11 11 Data: Patient and Physician Samples Physicians: office-based, primary care, practicing at least 50% of the time CMC2: Los Angeles County CMC3: all southern California except LA County Patients: having seen and expect to see study physician regularly, speaking either English or Spanish CMC2: 50-80 CMC3: 65-79 Data pooled from CMC2&3 baseline Physicians: N=191 Patients: N=5978 On average, patients had seen their physicians for 5 years Number of patients per physician: mean=31, median=30, range: [2, 83]

12 12 Outcomes of Interest: Cancer Screening Discussion Did Dr. ever talk to you about … Rate of Discussion (%) Fecal Occult Blood Test (FOBT)36.8 Sigmoidoscopy30.9 Mammogram (female only)67.1 Prostate Antigen Test (PSA) (male only; CMC2) 46.0

13 13 Statistical Strategies Probit model of cancer screening discussion Two specifications for each cancer screening discussion outcome Model 1: Patient characteristics only to assess the overall differences Model 2: Model 1 + Physician Fixed Effects Differences that remain reflect within-physician differences Between-physician differences=Overall – Within We report probabilities of discussion for each racial/ethnic or SES group compared to a reference group Bootstrapped standard errors (and p-values) to provide statistical inferences

14 14 By Education: Discussion of FOBT * p <0.05; ** p<0.01 Compared to college graduates

15 15 By Education: Discussion of Mammogram * p <0.05; ** p<0.01 Compared to college graduates

16 16 By Education: Discussion of PSA * p <0.05; ** p<0.01 Compared to college graduates

17 17 By Income: Discussion of FOBT * p <0.05; ** p<0.01 Compared to annual income of $75+

18 18 By Income: Discussion of Mammogram * p <0.05; ** p<0.01 Compared to annual income of $75+

19 19 By Income: Discussion of PSA * p <0.05; ** p<0.01 Compared to annual income of $75+

20 20 Summary of findings Disparities by education Strong education gradient in the discussion of all three types of cancer screening Most of the education differences arose within physicians Disparities by income Less consistent across different screening methods, but Seemed to have arisen because of between- physician differences Differences by race/ethnicity Asian/white differences in the discussion of FOBT and PSA were mostly within-physician differences Same physicians were much more likely to have discussed mammogram with black than white patients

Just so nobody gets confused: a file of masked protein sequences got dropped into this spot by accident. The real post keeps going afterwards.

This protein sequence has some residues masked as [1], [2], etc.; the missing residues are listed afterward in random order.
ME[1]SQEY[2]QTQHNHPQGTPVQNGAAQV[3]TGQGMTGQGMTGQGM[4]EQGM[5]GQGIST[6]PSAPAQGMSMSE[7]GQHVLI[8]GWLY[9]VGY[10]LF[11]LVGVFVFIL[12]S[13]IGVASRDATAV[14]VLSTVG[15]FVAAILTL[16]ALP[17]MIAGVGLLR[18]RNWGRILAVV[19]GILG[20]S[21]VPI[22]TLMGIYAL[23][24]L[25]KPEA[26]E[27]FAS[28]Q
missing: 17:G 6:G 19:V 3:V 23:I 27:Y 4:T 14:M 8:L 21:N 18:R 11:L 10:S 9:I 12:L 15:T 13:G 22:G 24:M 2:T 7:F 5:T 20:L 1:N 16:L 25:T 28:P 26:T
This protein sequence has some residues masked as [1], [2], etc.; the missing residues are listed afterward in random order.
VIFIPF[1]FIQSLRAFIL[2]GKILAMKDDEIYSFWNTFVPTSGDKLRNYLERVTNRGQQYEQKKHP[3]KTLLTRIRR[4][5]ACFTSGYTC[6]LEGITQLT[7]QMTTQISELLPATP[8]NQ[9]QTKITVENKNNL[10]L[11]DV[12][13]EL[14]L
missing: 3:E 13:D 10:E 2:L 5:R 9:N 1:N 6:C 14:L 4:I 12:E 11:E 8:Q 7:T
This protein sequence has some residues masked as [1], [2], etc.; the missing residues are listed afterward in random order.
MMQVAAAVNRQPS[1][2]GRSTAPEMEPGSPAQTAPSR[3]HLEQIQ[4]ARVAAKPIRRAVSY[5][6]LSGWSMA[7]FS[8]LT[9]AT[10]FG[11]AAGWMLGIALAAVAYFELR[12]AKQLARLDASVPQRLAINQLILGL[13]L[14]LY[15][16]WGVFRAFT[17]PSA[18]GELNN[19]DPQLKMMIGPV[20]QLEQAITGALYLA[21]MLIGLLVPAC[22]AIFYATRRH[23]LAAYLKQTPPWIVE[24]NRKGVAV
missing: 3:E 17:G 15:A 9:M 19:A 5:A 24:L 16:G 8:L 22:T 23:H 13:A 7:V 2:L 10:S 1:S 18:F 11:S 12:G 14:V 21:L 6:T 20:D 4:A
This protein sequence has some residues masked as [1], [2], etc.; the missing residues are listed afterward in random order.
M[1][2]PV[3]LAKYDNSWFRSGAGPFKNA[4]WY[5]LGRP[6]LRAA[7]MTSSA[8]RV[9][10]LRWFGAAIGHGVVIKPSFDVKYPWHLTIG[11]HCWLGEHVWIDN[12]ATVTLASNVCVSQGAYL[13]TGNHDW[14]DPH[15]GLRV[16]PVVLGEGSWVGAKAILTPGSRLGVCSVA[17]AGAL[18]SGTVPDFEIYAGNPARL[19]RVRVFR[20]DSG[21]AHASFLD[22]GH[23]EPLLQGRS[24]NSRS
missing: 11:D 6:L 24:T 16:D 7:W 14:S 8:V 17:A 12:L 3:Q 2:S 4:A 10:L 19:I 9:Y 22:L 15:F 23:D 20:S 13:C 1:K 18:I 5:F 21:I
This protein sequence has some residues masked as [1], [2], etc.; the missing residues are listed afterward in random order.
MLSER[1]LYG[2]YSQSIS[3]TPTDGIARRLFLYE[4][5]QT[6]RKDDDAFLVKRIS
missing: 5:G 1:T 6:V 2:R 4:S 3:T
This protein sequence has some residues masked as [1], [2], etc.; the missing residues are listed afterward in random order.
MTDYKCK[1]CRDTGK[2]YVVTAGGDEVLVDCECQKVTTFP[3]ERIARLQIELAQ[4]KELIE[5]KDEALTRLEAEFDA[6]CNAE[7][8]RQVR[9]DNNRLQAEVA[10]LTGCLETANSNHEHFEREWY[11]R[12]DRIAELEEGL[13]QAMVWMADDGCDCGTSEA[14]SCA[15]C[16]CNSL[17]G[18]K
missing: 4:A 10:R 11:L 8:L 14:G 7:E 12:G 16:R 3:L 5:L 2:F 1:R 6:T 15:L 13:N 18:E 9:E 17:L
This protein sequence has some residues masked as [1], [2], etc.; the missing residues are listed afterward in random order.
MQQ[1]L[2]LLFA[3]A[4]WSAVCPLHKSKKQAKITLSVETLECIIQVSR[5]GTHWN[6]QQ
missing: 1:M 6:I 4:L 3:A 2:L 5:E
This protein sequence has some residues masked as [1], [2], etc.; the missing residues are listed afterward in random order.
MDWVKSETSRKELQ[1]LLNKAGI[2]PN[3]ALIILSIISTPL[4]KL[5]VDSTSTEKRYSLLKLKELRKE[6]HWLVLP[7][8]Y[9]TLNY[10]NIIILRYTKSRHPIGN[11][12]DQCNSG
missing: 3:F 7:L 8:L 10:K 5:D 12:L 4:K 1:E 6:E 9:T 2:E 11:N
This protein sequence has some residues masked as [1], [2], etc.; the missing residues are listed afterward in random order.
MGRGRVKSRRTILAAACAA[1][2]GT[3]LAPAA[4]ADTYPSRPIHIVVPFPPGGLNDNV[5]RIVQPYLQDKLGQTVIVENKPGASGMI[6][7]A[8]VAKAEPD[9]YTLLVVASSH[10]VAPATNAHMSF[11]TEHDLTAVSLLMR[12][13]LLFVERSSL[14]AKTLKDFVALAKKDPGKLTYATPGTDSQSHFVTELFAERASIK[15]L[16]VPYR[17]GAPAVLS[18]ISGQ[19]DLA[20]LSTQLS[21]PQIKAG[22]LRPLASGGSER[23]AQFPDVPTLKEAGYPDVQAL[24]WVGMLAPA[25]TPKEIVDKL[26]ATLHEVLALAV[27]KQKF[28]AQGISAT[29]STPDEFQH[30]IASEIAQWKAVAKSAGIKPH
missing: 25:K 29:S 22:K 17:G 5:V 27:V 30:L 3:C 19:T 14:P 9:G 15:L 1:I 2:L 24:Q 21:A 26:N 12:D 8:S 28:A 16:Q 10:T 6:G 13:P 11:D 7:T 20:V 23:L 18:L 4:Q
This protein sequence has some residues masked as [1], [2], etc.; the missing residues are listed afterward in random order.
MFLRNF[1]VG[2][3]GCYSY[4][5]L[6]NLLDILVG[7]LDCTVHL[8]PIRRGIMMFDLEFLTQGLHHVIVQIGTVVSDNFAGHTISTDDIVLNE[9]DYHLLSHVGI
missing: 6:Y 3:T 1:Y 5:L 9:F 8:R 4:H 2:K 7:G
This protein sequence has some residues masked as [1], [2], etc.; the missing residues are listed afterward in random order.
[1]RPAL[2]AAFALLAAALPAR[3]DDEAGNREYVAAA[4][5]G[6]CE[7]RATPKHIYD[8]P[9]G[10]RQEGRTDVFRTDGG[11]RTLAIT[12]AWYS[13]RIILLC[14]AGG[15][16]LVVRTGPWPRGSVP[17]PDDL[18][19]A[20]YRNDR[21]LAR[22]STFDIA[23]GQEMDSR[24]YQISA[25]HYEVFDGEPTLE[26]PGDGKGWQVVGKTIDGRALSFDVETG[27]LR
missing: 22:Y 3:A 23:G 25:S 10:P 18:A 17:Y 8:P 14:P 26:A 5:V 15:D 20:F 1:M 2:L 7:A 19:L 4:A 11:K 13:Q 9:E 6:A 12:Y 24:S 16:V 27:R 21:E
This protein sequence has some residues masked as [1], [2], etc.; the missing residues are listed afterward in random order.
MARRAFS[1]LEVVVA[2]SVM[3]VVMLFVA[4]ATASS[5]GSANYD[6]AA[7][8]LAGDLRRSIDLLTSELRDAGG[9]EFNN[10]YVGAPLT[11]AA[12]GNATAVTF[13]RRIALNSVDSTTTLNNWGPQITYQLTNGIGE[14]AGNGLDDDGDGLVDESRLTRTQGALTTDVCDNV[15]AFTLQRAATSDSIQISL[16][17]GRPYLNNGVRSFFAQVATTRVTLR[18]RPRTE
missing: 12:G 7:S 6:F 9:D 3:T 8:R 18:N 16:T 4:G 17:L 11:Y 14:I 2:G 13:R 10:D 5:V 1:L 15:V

21 21 Study Limitations Patient self-report of clinical encounter experience may not be consistent with what really happened If low-SES patients tend to under-report physicians discussion Both within- and between- differences by SES are biased up But hard to say how that might change the relative magnitude of the two types of differences It depends on the distribution of low (vs. high) SES patients across physicians On the other hand, it is arguable that what patients recall is what matters Small sample sizes for some racial/ethnic groups Findings regarding racial/ethnic differences should be interpreted with caution

22 22 Implications Patient education plays an important role in determining what happens in a clinical encounter Tailor patient informational materials to the needs of low- education patients Raise the awareness of physicians about the challenges faced by low-education patients Physicians are not evenly distributed across communities of different levels of income Targeting physicians practicing in low-income communities may be especially promising Geographic accessibility of providers is important to low- income patients